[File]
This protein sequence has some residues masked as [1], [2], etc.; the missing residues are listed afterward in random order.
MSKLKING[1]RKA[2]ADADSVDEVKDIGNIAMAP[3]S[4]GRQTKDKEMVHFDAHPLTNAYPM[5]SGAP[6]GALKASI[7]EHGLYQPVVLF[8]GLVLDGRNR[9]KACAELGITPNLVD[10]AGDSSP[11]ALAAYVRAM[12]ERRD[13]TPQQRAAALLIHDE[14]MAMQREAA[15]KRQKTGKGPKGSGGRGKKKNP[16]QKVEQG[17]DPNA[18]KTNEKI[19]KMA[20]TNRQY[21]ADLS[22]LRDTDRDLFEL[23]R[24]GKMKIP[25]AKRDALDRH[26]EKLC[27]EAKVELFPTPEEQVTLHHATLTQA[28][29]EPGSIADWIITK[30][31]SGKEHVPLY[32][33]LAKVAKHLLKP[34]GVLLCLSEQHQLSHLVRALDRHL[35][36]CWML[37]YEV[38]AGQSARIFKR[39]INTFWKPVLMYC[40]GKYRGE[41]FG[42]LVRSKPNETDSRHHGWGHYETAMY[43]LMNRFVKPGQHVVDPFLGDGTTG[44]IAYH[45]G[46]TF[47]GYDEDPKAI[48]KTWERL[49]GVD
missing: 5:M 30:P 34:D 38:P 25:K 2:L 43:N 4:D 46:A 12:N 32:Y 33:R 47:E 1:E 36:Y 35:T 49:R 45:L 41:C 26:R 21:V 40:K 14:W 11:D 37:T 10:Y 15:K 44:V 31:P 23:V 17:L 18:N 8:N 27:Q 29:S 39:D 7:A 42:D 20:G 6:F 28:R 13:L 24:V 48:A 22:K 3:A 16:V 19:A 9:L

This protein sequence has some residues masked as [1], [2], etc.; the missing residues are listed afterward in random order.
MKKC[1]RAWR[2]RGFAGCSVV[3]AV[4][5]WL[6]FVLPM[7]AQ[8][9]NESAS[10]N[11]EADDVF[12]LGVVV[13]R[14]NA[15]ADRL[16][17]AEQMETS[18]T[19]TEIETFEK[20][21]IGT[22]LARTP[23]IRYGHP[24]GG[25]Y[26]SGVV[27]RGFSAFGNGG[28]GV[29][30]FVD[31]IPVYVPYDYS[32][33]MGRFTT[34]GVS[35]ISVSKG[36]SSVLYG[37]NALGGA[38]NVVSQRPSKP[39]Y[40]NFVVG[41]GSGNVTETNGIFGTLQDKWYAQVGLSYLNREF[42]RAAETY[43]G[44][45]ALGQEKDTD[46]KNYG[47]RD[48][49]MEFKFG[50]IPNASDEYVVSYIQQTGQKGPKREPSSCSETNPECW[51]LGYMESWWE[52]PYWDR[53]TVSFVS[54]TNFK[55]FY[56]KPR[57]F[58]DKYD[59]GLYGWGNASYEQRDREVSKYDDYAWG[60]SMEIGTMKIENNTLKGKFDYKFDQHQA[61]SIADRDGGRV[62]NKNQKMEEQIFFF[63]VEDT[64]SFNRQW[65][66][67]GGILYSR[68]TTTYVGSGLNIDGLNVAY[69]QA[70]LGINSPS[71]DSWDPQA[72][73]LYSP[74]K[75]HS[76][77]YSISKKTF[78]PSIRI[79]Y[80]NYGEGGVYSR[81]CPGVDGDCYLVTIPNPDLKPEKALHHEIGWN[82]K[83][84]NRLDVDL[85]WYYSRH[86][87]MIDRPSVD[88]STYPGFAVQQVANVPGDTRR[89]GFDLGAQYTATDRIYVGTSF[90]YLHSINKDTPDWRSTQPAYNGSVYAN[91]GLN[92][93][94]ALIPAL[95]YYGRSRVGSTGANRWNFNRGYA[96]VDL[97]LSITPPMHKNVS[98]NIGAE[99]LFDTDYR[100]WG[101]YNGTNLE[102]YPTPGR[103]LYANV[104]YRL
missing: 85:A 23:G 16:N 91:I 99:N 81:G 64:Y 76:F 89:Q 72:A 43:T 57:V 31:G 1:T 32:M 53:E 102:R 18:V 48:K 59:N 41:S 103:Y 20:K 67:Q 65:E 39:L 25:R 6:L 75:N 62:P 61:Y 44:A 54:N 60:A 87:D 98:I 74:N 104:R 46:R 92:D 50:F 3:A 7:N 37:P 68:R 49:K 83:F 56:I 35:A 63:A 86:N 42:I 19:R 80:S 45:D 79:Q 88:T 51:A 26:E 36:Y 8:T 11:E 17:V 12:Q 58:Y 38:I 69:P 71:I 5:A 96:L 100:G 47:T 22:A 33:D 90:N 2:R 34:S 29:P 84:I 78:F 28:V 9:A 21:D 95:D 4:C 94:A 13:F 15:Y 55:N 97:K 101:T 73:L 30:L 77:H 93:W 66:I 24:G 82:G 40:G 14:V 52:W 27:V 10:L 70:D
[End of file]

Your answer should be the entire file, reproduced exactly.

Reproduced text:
This protein sequence has some residues masked as [1], [2], etc.; the missing residues are listed afterward in random order.
MSKLKING[1]RKA[2]ADADSVDEVKDIGNIAMAP[3]S[4]GRQTKDKEMVHFDAHPLTNAYPM[5]SGAP[6]GALKASI[7]EHGLYQPVVLF[8]GLVLDGRNR[9]KACAELGITPNLVD[10]AGDSSP[11]ALAAYVRAM[12]ERRD[13]TPQQRAAALLIHDE[14]MAMQREAA[15]KRQKTGKGPKGSGGRGKKKNP[16]QKVEQG[17]DPNA[18]KTNEKI[19]KMA[20]TNRQY[21]ADLS[22]LRDTDRDLFEL[23]R[24]GKMKIP[25]AKRDALDRH[26]EKLC[27]EAKVELFPTPEEQVTLHHATLTQA[28][29]EPGSIADWIITK[30][31]SGKEHVPLY[32][33]LAKVAKHLLKP[34]GVLLCLSEQHQLSHLVRALDRHL[35][36]CWML[37]YEV[38]AGQSARIFKR[39]INTFWKPVLMYC[40]GKYRGE[41]FG[42]LVRSKPNETDSRHHGWGHYETAMY[43]LMNRFVKPGQHVVDPFLGDGTTG[44]IAYH[45]G[46]TF[47]GYDEDPKAI[48]KTWERL[49]GVD
missing: 5:M 30:P 34:D 38:P 25:K 2:L 43:N 4:D 46:A 12:N 32:Y 33:R 47:E 1:E 36:Y 35:T 49:R 45:L 41:C 26:R 21:V 40:K 14:W 11:D 37:T 10:Y 15:K 44:V 31:P 23:V 17:L 18:N 8:N 27:Q 29:S 39:D 7:A 42:D 20:G 6:F 28:R 13:L 24:V 48:A 22:K 3:A 16:V 19:A 9:L

This protein sequence has some residues masked as [1], [2], etc.; the missing residues are listed afterward in random order.
MKKC[1]RAWR[2]RGFAGCSVV[3]AV[4][5]WL[6]FVLPM[7]AQ[8][9]NESAS[10]N[11]EADDVF[12]LGVVV[13]R[14]NA[15]ADRL[16][17]AEQMETS[18]T[19]TEIETFEK[20][21]IGT[22]LARTP[23]IRYGHP[24]GG[25]Y[26]SGVV[27]RGFSAFGNGG[28]GV[29][30]FVD[31]IPVYVPYDYS[32][33]MGRFTT[34]GVS[35]ISVSKG[36]SSVLYG[37]NALGGA[38]NVVSQRPSKP[39]Y[40]NFVVG[41]GSGNVTETNGIFGTLQDKWYAQVGLSYLNREF[42]RAAETY[43]G[44][45]ALGQEKDTD[46]KNYG[47]RD[48][49]MEFKFG[50]IPNASDEYVVSYIQQTGQKGPKREPSSCSETNPECW[51]LGYMESWWE[52]PYWDR[53]TVSFVS[54]TNFK[55]FY[56]KPR[57]F[58]DKYD[59]GLYGWGNASYEQRDREVSKYDDYAWG[60]SMEIGTMKIENNTLKGKFDYKFDQHQA[61]SIADRDGGRV[62]NKNQKMEEQIFFF[63]VEDT[64]SFNRQW[65][66][67]GGILYSR[68]TTTYVGSGLNIDGLNVAY[69]QA[70]LGINSPS[71]DSWDPQA[72][73]LYSP[74]K[75]HS[76][77]YSISKKTF[78]PSIRI[79]Y[80]NYGEGGVYSR[81]CPGVDGDCYLVTIPNPDLKPEKALHHEIGWN[82]K[83][84]NRLDVDL[85]WYYSRH[86][87]MIDRPSVD[88]STYPGFAVQQVANVPGDTRR[89]GFDLGAQYTATDRIYVGTSF[90]YLHSINKDTPDWRSTQPAYNGSVYAN[91]GLN[92][93][94]ALIPAL[95]YYGRSRVGSTGANRWNFNRGYA[96]VDL[97]LSITPPMHKNVS[98]NIGAE[99]LFDTDYR[100]WG[101]YNGTNLE[102]YPTPGR[103]LYANV[104]YRL
missing: 85:A 23:G 16:N 91:I 99:N 81:G 64:Y 76:F 89:Q 72:A 43:T 57:V 31:G 1:T 32:M 53:E 102:R 18:V 48:K 59:N 41:S 103:Y 20:K 67:Q 65:E 39:L 25:R 6:L 75:N 62:P 61:Y 44:A 54:N 60:A 87:D 98:I 74:N 104:R 46:R 92:D 50:F 3:A 7:N 37:P 68:R 49:K 83:F 56:I 35:A 63:A 86:N 42:I 19:R 80:S 45:D 79:Q 88:T 51:A 26:E 36:Y 8:T 11:E 17:V 12:Q 58:Y 38:I 69:P 71:I 5:A 96:L 100:G 47:T 22:A 33:D 90:N 2:R 34:S 29:P 84:I 78:F 28:V 9:A 21:D 95:D 4:C 94:A 13:F 15:Y 55:N 97:K 101:T 73:L 30:L 77:H 93:W 66:I 24:G 82:G 40:G 14:V 52:W 27:V 10:L 70:D